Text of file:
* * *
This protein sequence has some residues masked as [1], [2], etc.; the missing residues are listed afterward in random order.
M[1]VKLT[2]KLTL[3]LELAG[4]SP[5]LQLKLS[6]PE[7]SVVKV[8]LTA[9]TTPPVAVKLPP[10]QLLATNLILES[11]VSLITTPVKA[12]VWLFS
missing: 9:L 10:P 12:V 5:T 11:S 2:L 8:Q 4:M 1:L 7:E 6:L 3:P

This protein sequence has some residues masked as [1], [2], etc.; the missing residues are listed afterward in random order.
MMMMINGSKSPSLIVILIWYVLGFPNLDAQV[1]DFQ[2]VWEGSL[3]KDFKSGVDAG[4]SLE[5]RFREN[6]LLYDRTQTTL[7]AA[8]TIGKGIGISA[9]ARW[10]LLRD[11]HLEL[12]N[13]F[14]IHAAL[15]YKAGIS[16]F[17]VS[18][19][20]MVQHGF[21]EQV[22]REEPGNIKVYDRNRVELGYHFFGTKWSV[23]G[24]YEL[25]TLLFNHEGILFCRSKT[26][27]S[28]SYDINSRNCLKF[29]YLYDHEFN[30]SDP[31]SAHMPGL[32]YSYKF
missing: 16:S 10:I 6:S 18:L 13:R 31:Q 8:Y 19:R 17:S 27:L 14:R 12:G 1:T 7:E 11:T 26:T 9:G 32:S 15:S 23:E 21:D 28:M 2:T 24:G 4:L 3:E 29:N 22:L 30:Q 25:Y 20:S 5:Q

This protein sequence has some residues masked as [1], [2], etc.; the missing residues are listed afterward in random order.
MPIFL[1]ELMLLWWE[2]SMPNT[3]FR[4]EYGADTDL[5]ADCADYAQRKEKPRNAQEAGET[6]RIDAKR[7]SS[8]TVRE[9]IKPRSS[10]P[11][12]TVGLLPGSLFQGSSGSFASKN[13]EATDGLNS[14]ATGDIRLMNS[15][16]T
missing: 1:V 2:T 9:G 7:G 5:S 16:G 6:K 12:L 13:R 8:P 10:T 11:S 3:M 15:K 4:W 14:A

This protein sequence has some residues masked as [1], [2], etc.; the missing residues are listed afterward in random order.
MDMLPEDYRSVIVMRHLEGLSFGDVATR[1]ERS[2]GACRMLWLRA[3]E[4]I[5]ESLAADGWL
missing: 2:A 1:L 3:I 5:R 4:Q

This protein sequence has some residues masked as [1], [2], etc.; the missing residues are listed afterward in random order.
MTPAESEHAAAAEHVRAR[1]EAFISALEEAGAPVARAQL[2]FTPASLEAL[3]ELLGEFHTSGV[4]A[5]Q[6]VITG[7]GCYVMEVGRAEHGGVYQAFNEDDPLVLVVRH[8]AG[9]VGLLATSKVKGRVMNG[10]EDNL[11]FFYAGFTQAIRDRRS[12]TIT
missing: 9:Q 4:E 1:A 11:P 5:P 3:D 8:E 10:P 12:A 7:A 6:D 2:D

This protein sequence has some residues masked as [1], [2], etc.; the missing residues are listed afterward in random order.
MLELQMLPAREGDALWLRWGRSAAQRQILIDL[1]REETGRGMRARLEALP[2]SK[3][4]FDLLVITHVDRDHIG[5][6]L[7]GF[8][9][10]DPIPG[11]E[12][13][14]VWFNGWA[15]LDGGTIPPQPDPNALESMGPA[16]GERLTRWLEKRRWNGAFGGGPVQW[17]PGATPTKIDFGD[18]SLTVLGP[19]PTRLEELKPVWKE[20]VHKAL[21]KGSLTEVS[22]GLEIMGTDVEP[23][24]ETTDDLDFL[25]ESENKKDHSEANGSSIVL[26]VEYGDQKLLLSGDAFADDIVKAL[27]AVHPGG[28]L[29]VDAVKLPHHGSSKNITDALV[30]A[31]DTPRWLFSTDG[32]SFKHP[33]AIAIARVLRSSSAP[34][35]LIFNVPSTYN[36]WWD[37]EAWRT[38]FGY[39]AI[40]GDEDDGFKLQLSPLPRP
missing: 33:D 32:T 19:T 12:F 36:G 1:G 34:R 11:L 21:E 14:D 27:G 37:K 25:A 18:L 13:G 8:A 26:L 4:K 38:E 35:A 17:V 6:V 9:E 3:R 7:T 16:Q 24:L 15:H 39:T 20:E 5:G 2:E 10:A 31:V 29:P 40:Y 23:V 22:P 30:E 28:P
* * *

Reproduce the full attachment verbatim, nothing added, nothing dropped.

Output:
This protein sequence has some residues masked as [1], [2], etc.; the missing residues are listed afterward in random order.
M[1]VKLT[2]KLTL[3]LELAG[4]SP[5]LQLKLS[6]PE[7]SVVKV[8]LTA[9]TTPPVAVKLPP[10]QLLATNLILES[11]VSLITTPVKA[12]VWLFS
missing: 9:L 10:P 12:V 5:T 11:S 2:L 8:Q 4:M 1:L 7:E 6:L 3:P

This protein sequence has some residues masked as [1], [2], etc.; the missing residues are listed afterward in random order.
MMMMINGSKSPSLIVILIWYVLGFPNLDAQV[1]DFQ[2]VWEGSL[3]KDFKSGVDAG[4]SLE[5]RFREN[6]LLYDRTQTTL[7]AA[8]TIGKGIGISA[9]ARW[10]LLRD[11]HLEL[12]N[13]F[14]IHAAL[15]YKAGIS[16]F[17]VS[18][19][20]MVQHGF[21]EQV[22]REEPGNIKVYDRNRVELGYHFFGTKWSV[23]G[24]YEL[25]TLLFNHEGILFCRSKT[26][27]S[28]SYDINSRNCLKF[29]YLYDHEFN[30]SDP[31]SAHMPGL[32]YSYKF
missing: 16:S 10:I 6:S 18:L 13:R 31:Q 8:Y 19:R 17:S 27:L 14:R 12:G 1:T 7:E 11:T 26:T 9:G 32:S 15:S 23:E 21:D 28:M 2:T 24:G 4:L 3:E 29:N 22:L 30:Q 25:Y 20:S 5:Q

This protein sequence has some residues masked as [1], [2], etc.; the missing residues are listed afterward in random order.
MPIFL[1]ELMLLWWE[2]SMPNT[3]FR[4]EYGADTDL[5]ADCADYAQRKEKPRNAQEAGET[6]RIDAKR[7]SS[8]TVRE[9]IKPRSS[10]P[11][12]TVGLLPGSLFQGSSGSFASKN[13]EATDGLNS[14]ATGDIRLMNS[15][16]T
missing: 1:V 2:T 9:G 7:G 5:S 16:G 6:K 12:L 13:R 8:P 10:T 11:S 3:M 15:K 4:W 14:A

This protein sequence has some residues masked as [1], [2], etc.; the missing residues are listed afterward in random order.
MDMLPEDYRSVIVMRHLEGLSFGDVATR[1]ERS[2]GACRMLWLRA[3]E[4]I[5]ESLAADGWL
missing: 2:A 1:L 3:I 5:R 4:Q

This protein sequence has some residues masked as [1], [2], etc.; the missing residues are listed afterward in random order.
MTPAESEHAAAAEHVRAR[1]EAFISALEEAGAPVARAQL[2]FTPASLEAL[3]ELLGEFHTSGV[4]A[5]Q[6]VITG[7]GCYVMEVGRAEHGGVYQAFNEDDPLVLVVRH[8]AG[9]VGLLATSKVKGRVMNG[10]EDNL[11]FFYAGFTQAIRDRRS[12]TIT
missing: 9:Q 4:E 1:A 11:P 5:P 3:D 8:E 10:P 12:A 7:A 6:D 2:D

This protein sequence has some residues masked as [1], [2], etc.; the missing residues are listed afterward in random order.
MLELQMLPAREGDALWLRWGRSAAQRQILIDL[1]REETGRGMRARLEALP[2]SK[3][4]FDLLVITHVDRDHIG[5][6]L[7]GF[8][9][10]DPIPG[11]E[12][13][14]VWFNGWA[15]LDGGTIPPQPDPNALESMGPA[16]GERLTRWLEKRRWNGAFGGGPVQW[17]PGATPTKIDFGD[18]SLTVLGP[19]PTRLEELKPVWKE[20]VHKAL[21]KGSLTEVS[22]GLEIMGTDVEP[23][24]ETTDDLDFL[25]ESENKKDHSEANGSSIVL[26]VEYGDQKLLLSGDAFADDIVKAL[27]AVHPGG[28]L[29]VDAVKLPHHGSSKNITDALV[30]A[31]DTPRWLFSTDG[32]SFKHP[33]AIAIARVLRSSSAP[34][35]LIFNVPSTYN[36]WWD[37]EAWRT[38]FGY[39]AI[40]GDEDDGFKLQLSPLPRP
missing: 33:D 32:T 19:T 12:F 36:G 1:G 34:R 11:L 21:E 14:D 27:G 37:K 25:A 18:L 13:G 8:A 26:L 4:K 38:E 35:A 17:V 6:V 9:E 3:R 7:T 16:Q 24:L 15:H 39:T 20:E 5:G 2:E 10:A 31:V 29:P 40:Y 23:V 22:P 30:E 28:P